2, 2001 (Lexington, Ky.) --
Linda Tackett's life changed when her father was disabled
at work when she was a child. But what could have
destroyed the family didn't, thanks to the help and
support of social workers. Tackett's father went through
vocational rehabilitation, earned college degrees
in math and computer science and kept the family on
a great standard for our family," Tackett said. "If
the vocational rehabilitation and the help we received
from social workers had not been there, I'm not sure
what would have happened."
a social work student at the University of Kentucky,
is living up to her father's standard and planning
to repay the help her family received. She is one
of 24 students at UK and five at Lexington Community
College participating in UK's Public Child Welfare
Certification Program, a cooperative effort of the
Kentucky Cabinet for Families and Children and 10
undergraduate social work programs around the state.
prepares professional bachelor's level social work
students for employment in Kentucky's Child Welfare
is funded by the cabinet through a federal grant and
pays the students' tuition for up to four years and
gives them $1,300 per semester for books, living expenses
an enormous investment in our students by the state
and by the participating schools," said Dinah Anderson,
UK's coordinator of the program and a social work
needs good professional people who can enter child
welfare and protection confident that they can do
the work and ready to hit the ground running. Child
protection is the toughest job in the field, and that
causes a lot of turnover."
genesis came in 1996 when Cabinet for Families and
Children Secretary Viola Miller spoke to the Kentucky
Association of Social Work Educators, telling the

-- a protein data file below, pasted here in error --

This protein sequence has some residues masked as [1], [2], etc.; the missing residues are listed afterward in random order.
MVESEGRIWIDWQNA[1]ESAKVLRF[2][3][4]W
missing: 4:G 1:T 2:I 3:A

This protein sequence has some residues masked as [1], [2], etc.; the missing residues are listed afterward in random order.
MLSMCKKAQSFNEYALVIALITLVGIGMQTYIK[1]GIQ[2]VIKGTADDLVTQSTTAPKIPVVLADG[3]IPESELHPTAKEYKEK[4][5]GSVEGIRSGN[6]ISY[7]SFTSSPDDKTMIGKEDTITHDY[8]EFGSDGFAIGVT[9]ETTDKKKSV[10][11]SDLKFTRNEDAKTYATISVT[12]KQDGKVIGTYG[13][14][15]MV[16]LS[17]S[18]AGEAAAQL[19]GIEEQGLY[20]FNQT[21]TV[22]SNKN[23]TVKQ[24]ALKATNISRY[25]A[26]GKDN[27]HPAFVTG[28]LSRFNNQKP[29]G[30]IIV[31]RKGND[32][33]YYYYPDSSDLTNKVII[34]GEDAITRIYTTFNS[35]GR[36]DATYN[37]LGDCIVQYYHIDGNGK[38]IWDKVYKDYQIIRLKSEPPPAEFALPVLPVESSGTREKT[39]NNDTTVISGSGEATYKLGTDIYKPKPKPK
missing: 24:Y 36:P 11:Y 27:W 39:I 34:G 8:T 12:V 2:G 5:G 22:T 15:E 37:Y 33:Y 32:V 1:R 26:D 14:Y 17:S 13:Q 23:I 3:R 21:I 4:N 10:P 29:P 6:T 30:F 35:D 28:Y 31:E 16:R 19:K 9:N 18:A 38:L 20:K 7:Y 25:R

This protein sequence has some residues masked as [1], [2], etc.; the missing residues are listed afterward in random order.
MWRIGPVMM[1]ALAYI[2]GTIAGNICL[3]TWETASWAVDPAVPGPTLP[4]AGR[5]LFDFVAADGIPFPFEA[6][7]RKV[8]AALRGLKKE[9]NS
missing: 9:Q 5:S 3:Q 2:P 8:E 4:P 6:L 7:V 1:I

group of the state's need in child protection and
welfare. Six universities, including UK, designed
what would become the certification program to address
requires social work students take child welfare courses,
participate in a practicum with a state-administered
child protection agency, receive approximately 8.5
days of the cabinet's protective services training
and attend semester retreats.
each of the schools selected 10 students. Today, 137
students are participating in the program at 10 universities
across the state.
the students are given priority consideration for
employment with the cabinet and must work for the
Department for Community Based Services for two years.
The program's graduates also enter the work force
at a higher level and pay than other social work graduates
or people who have gone through state training to
become social workers.
said the program helps give students a real-life look
at the job of child protection agents, making sure
this career's for them. In the end, students who complete
the program are very dedicated to their job and have
the skills needed to face many tough situations -
the cabinet has dedicated, knowledgeable employees
and Kentucky children have determined advocates such
as Linda Tackett.
the summer, Tackett did a 15 weeks of an eight-week
practicum with Knott County Protection and Permanency.
She learned about the teamwork needed to help children
and experienced some of the heart-wrenching cases
textbooks told her were out there. She saw happy endings,
mistakes and helpless cases. She's determined to return
when she graduates in May.
a passion for children and for helping those who are
less fortunate," she said. "I've had the experience
and seen others who have had a rough life. I want
to go into Eastern Kentucky and try to make a difference
information about the program at UK, contact the UK
College of Social Work, 627 Patterson Office Tower,
Lexington, KY 40506; (859) 323-7484.